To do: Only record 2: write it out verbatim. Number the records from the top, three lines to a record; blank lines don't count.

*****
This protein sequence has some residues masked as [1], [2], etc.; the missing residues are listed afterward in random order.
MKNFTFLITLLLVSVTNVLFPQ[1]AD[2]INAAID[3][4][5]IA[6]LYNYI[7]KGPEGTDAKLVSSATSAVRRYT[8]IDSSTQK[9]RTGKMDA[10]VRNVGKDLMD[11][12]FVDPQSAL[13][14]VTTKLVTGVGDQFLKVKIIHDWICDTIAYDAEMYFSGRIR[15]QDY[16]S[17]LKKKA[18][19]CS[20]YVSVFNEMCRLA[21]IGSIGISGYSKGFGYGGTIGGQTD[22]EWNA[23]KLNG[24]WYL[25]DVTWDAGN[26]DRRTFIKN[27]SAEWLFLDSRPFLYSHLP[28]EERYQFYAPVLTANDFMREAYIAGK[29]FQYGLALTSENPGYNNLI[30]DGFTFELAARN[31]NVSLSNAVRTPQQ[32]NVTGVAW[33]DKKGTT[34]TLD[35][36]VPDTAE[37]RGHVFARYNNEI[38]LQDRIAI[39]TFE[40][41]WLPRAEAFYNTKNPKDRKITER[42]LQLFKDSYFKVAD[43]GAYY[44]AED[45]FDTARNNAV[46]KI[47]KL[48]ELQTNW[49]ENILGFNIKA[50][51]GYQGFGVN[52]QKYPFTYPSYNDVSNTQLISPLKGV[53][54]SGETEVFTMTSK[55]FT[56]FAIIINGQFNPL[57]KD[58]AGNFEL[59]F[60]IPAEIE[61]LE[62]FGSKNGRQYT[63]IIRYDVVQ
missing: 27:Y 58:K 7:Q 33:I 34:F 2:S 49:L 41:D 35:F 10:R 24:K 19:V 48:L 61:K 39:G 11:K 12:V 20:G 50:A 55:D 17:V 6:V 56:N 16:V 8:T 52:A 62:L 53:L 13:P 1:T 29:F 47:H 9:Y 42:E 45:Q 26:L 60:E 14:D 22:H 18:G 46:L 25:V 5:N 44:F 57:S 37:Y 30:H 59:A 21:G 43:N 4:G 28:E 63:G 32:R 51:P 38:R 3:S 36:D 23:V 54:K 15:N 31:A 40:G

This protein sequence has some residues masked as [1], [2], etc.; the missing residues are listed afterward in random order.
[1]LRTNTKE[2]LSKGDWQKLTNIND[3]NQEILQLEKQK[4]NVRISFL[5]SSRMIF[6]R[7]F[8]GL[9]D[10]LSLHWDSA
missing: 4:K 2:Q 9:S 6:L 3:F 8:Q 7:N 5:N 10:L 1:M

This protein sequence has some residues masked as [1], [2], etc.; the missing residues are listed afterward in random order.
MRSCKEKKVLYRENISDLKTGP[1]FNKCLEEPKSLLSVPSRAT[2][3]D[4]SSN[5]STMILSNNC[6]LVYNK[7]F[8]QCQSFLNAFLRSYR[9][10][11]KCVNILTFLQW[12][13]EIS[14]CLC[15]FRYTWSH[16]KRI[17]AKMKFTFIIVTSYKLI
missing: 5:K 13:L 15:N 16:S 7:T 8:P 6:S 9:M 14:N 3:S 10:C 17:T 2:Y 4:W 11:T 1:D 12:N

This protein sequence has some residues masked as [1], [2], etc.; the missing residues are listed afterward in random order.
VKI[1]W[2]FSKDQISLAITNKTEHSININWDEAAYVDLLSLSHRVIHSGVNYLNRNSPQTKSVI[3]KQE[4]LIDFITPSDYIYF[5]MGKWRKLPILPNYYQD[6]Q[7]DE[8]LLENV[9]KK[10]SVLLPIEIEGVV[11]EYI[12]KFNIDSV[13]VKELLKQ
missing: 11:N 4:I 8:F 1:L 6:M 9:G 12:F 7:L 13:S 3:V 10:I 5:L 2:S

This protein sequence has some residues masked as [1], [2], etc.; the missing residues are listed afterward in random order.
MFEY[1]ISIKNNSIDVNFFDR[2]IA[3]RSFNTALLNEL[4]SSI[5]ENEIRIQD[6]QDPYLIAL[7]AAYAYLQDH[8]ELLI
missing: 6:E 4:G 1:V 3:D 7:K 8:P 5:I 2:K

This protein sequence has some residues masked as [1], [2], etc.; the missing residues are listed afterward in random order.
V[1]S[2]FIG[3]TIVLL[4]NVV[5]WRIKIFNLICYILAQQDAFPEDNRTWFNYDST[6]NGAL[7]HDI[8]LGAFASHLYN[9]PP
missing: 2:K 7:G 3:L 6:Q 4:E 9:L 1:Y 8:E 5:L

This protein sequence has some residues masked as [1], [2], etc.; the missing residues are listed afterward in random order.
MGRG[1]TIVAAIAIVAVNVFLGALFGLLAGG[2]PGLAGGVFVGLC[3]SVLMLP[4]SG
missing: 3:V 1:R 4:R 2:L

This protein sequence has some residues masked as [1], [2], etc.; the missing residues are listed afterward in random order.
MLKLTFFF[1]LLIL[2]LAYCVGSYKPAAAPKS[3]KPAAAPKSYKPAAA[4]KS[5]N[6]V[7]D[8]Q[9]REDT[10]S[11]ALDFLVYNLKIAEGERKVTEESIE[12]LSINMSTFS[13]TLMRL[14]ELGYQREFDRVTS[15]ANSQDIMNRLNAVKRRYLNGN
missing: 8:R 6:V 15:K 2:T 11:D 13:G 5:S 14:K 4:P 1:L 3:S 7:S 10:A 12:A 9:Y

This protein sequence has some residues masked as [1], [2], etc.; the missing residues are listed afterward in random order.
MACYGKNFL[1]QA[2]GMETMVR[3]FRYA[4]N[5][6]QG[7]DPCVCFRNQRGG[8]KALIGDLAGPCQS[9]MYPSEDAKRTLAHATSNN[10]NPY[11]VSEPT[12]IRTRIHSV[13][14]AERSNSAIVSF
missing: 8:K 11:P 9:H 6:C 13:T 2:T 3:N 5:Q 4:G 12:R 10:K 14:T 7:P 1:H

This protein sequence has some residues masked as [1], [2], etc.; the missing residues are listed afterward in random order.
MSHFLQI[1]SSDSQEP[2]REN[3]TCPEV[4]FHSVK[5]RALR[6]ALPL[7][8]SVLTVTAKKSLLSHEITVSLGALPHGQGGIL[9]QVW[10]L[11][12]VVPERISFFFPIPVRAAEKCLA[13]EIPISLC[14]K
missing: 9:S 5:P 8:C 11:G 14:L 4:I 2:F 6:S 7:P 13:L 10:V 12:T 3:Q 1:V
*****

This protein sequence has some residues masked as [1], [2], etc.; the missing residues are listed afterward in random order.
[1]LRTNTKE[2]LSKGDWQKLTNIND[3]NQEILQLEKQK[4]NVRISFL[5]SSRMIF[6]R[7]F[8]GL[9]D[10]LSLHWDSA
missing: 4:K 2:Q 9:S 6:L 3:F 8:Q 7:N 5:N 10:L 1:M